Elections in the Shadow of Violence and Repression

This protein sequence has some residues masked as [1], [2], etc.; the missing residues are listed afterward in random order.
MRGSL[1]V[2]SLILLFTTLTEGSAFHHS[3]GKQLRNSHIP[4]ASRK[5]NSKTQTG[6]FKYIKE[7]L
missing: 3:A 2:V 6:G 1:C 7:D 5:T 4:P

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Algerians went to the polls on June 5, 1997 in the first parliamentary elections since the military-backed government canceled elections in January 1992. That measure, taken to prevent a victory by the Islamic Salvation Front (Front Islamique du Salut, or FIS), plunged the country into endemic violence that continues today and has claimed more than 60,000 lives, most of them civilians. The government hoped that these elections would crown its efforts to assert its legitimacy at home and abroad, and remove the taint it incurred when the democratic process was interrupted in 1992. However, these elections cannot be seen as the capstone of the process of establishing democratic rule in Algeria, because of human rights issues that limit the significance of these elections as a free expression of the will of the Algerian people to choose those who would govern them.